But coming to terms with the foreign-policy choices demanded by a strategy of integration is not just for the United States. Other major powers will also be confronted with serious choices. Again, China is a good place to start. Traditionally, foreign policy has been approached by China’s leaders through a domestic prism. The goal of foreign policy has been to create a secure environment in which domestic economic growth could occur. But Beijing is moving to an appreciation that it has a stake in the world, that what happens elsewhere affects China and that increasingly China will be held accountable for its actions. As work on a post-Kyoto framework intensifies, China will find itself on the defensive if it becomes the principal obstacle to new climate change arrangements. It is already on the defensive over the value of its currency and its failure to meet all of its trade-related obligations. Chinese officials and intellectuals are increasingly aware of China’s integration into the global system—after all, any country whose economy is so dependent on imports and exports cannot help but be concerned with how the international system is organized. Questions remain, though, about the extent to which this awareness will translate into policy, and about how China’s leaders will react if and when there is tension between the demands of domestic and foreign policy.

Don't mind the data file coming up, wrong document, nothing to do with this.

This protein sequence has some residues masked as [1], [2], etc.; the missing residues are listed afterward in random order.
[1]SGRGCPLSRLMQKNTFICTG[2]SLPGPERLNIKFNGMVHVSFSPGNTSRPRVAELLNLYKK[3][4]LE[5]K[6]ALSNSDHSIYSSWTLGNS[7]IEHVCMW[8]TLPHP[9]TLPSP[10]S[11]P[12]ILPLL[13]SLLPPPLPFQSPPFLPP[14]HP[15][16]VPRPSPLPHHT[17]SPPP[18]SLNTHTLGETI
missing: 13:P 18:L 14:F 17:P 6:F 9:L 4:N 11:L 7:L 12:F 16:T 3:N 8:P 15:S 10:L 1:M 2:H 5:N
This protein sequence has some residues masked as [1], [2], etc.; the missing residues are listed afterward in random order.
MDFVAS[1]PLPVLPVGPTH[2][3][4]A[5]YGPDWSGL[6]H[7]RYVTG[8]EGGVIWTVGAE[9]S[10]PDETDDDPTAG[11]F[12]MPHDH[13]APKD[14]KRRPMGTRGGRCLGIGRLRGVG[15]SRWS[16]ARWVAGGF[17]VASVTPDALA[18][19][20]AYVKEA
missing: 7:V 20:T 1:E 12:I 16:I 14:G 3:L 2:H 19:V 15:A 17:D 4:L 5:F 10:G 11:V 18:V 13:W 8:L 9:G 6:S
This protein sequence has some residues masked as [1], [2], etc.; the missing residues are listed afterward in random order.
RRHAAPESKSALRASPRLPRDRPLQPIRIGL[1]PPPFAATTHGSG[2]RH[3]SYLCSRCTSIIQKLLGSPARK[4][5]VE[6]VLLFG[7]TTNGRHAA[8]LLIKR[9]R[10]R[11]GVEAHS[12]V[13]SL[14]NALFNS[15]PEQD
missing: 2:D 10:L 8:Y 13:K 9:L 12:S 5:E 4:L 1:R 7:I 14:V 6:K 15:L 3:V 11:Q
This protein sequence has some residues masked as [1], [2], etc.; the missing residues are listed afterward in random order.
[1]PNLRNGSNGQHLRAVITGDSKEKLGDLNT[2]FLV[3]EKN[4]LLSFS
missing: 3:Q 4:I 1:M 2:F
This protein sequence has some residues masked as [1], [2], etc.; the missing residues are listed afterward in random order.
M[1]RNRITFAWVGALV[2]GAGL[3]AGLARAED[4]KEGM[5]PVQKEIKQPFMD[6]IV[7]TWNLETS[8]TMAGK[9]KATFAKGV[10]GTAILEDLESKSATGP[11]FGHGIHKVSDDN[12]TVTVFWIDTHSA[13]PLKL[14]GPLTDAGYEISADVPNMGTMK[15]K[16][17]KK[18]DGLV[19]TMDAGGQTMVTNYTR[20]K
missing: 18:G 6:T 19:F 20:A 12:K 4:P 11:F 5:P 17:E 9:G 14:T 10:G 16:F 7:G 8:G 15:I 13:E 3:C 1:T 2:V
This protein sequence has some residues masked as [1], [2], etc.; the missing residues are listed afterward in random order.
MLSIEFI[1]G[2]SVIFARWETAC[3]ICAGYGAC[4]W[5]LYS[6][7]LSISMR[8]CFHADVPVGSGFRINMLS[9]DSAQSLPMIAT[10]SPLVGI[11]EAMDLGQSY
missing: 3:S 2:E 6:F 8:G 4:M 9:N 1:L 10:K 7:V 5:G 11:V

This is in contrast to more recent developments in Russia. Moscow, now flush with energy wealth, enjoys a degree of autarky on many issues and can choose more often than most to opt out of the global system. China does not have that luxury. As a result, it is less difficult to see China as an “integrated country” in the near future than Russia. Of course, Japan and many of the Europeans are already committed to the strategy of integration, since multilateral arrangements are at the core of their foreign policies, although in the Japanese case in particular there is a gap between this orientation and the narrower focus of its domestic politics, a focus that tends to limit what Japan is prepared to do in the world. India, for its part, is also increasingly integrated, but mostly in the economic realm.
This gap or lag between the realities and politics of globalization is widespread and holds for democracies (including the United States) and non-democracies alike. Lobbies and special interests continue to be less than willing to give up privileges, protected positions or preferred outcomes in the name of finding compromises with other countries. The truth is that, with all of the benefits globalization has wrought, it also brings risks and constraints. Even for superpowers like the United States, the international order brought into being by globalization limits the range of choices and options available to any one individual state to pursue its own course of action. But this is a necessary and, on balance, desirable trade-off if globalization is to be successfully managed.
In thinking about this agenda, however, we should not assume that we must wait until January 2009 and a new presidential administration. On the contrary, talk about President George W. Bush being a “lame duck” and therefore unable to achieve much is exaggerated. It ignores the Constitution’s bias in favor of the executive when it comes to foreign policy, the potential for unexpected developments (to create opportunities or pressures to act) and the proclivities of Mr. Bush. For better or worse, he retains the ability to shape the world that will await his successor.